Your browser is no longer supported

For the best possible experience using our website we recommend you upgrade to a newer version or another browser.

Your browser appears to have cookies disabled. For the best experience of MRW, please enable cookies in your browser

We'll assume we have your consent to use cookies, so you won't need to log in each time you visit our site.
Learn more

Mixed industry reaction to red tape crackdown

Waste sector businesses are cautioning the Government not to sweep aside regulations that prevent environmental crime and protect the public in its latest bid to cut red tape.

The Cutting Red Tape programme was announced on 17 July as a way of saving businesses £10bn during the next five years.

The waste sector is one of five industry areas subject to the review, which will examine “unnecessary regulation and its poor implementation” and “identify unnecessary barriers to growth and productivity”.

But industry figures have questioned the need for the review following the previous Red Tape Challenge, launched in 2011, and the Focus on Enforcement, announced in the 2012 Budget.

Chris Murphy, deputy chief executive of the Chartered Institution of Wastes Management, sounded an “early note of caution to the Government”.

He said the review needed to strike a careful balance between protecting the environment and the public, reducing necessary regulation and ensuring the UK moves towards greater waste resource efficiency.

“The review should only seek to lift the burden on those businesses which have and continue to demonstrate that they handle waste responsibly and safely, not provide a loophole for those with poor compliance records or which engage in illegal activities,” he said.

Data reporting, while sometimes seen as onerous, could be useful for infrastructure planning, Murphy added.

The Environmental Services Association believes that regulation supports and drives behaviour, but without consistent enforcement, investment in new services and infrastructure is undermined. Its response will be to highlight a belief that the regulator’s focus too often remains in the wrong areas.

Executive director Jacob Hayler said: “Compliant operators are subject to significant scrutiny, which is funded through permit charges, while the Environment Agency struggles to find the resources from central Government to enforce the regulations at sites which bend the rules.

“Once again the industry will make the case that good performance should lead to a lighter touch approach, while resources for enforcement activity need to be strengthened.”

Suez UK director of external affairs Gev Eduljee said there was a danger that necessary legislation would be “swept aside rather than streamlined”.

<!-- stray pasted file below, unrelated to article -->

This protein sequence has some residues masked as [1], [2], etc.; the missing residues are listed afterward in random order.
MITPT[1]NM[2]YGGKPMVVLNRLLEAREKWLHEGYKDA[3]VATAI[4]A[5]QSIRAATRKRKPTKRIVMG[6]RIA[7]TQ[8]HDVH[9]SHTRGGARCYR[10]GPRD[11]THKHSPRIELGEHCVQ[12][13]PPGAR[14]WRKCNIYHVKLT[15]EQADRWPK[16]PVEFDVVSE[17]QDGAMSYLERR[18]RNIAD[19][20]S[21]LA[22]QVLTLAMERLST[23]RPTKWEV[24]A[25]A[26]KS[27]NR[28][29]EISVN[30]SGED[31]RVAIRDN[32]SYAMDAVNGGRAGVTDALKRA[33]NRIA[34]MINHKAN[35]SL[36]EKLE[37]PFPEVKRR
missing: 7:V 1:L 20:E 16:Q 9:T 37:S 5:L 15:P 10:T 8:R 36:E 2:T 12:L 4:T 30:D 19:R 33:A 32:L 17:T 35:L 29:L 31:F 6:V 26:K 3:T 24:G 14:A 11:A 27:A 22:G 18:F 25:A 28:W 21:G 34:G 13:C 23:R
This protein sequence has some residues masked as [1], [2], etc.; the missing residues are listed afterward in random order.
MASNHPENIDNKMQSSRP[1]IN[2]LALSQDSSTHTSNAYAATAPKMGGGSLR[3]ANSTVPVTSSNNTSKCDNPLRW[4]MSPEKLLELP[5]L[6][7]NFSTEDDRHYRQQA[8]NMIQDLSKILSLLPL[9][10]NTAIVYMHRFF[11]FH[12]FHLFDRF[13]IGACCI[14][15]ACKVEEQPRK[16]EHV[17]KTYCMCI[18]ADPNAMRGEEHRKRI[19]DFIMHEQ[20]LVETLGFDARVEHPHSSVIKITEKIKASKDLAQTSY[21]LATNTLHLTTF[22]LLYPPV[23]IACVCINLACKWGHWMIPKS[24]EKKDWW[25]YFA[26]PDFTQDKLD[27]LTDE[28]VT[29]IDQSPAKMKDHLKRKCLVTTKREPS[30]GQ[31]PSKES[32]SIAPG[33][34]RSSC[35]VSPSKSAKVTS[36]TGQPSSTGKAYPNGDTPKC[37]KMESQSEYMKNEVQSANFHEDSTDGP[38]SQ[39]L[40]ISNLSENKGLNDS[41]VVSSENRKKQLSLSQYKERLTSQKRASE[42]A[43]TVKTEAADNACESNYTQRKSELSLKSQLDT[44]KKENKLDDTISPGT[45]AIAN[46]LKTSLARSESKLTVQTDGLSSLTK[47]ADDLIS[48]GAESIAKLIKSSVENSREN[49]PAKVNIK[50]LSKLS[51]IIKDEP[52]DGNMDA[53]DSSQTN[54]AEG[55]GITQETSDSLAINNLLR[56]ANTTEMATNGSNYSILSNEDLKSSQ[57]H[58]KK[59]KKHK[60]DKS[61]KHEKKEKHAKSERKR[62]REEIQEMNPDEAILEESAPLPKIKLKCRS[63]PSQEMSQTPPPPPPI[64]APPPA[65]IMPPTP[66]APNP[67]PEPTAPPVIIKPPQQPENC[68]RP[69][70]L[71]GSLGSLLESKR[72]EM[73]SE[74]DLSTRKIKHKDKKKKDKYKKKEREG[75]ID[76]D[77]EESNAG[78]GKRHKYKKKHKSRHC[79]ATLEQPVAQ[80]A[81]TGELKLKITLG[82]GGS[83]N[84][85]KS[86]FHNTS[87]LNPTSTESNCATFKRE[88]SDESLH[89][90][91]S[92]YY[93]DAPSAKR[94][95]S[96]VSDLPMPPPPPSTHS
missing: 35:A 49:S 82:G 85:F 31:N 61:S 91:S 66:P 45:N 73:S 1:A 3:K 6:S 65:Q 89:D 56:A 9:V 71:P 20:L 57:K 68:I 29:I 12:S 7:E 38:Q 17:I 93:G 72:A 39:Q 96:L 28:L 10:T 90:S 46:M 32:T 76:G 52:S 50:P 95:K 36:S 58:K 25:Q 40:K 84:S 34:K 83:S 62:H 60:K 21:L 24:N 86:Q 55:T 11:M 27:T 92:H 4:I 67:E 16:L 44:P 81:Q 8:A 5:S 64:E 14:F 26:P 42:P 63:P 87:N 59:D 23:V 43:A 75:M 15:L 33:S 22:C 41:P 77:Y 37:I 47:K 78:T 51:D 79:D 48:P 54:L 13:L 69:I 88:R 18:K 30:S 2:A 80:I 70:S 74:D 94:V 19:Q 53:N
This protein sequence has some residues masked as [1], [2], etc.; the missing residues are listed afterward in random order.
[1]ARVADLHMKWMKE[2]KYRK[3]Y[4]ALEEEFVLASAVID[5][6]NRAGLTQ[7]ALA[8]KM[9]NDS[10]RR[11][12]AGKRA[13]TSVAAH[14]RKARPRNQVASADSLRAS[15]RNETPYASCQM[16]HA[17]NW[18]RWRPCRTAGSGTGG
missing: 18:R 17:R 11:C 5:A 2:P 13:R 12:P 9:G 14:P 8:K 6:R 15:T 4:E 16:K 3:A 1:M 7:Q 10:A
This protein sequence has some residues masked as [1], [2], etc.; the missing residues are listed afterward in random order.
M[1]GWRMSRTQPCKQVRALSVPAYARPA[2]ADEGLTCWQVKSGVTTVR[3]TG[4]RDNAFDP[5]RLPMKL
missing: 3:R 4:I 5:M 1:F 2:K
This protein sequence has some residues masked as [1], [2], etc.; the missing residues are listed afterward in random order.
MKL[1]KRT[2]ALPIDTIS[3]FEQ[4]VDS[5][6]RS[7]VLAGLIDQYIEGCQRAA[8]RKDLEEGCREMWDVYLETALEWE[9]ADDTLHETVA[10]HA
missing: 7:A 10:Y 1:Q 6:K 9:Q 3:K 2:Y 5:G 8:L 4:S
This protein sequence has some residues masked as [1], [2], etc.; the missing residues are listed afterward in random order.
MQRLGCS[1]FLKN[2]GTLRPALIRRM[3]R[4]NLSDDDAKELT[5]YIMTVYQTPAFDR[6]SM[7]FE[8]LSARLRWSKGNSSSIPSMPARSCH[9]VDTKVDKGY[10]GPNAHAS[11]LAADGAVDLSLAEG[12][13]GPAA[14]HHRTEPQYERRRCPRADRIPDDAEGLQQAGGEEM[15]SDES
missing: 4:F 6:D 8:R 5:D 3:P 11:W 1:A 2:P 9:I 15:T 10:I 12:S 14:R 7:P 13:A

For example, regulations around waste storage could be cumbersome but relaxing the rules too much could result in more flytipping, Eduljee warned. “We want good regulations; it’s not a matter of less regulation,” he said.

Bernard Amos, chief executive of Helistrat, said: “The red tape needs to be turned into a ‘more efficient tape’, simpler and more effective. You do need the correct governance in place to in order to ensure that waste is being dealt with in an appropriate legal manner”.

Businesses are being asked for their views in a consultation running until 14 September.

It is seeking evidence of:

  • The effect on and costs incurred by small companies of regulation, compliance and enforcement, such as compliance with data requests and preparing for site inspections
  • The effect of particular legislation
  • The impact of health and safety issues
  • The impact of EU obligations, including any issues of competitive advantage compared with operating in other member states
  • The effectiveness of regulatory market mechanisms, such as landfill tax and producer responsibility schemes
  • Whether regulation, compliance and enforcement act as barriers to entry or innovation in the waste sector
  • If guidance produced by regulators and Government departments is useful
  • How productivity, commercial and export opportunities are affected

Vicki Hughes, group business development director for Hadfield Wood Recyclers, welcomed the programme. She said: “Regulation within the waste and recycling sector is in desperate need of a review. At the moment there are anomalies between regions as well as rules being implemented that are simply untenable for businesses to operate under.”

But in south Wales, Pulse Plastics consultant Ian Jones said he did not have any problems with Government red tape: “We co-operate with whatever regulations we have. We get a lot more red tape from insurance [companies] than the Government.”

Evidence can be submitted at  the Cutting Red Tape website.

Have your say

You must sign in to make a comment

Please remember that the submission of any material is governed by our Terms and Conditions and by submitting material you confirm your agreement to these Terms and Conditions. Links may be included in your comments but HTML is not permitted.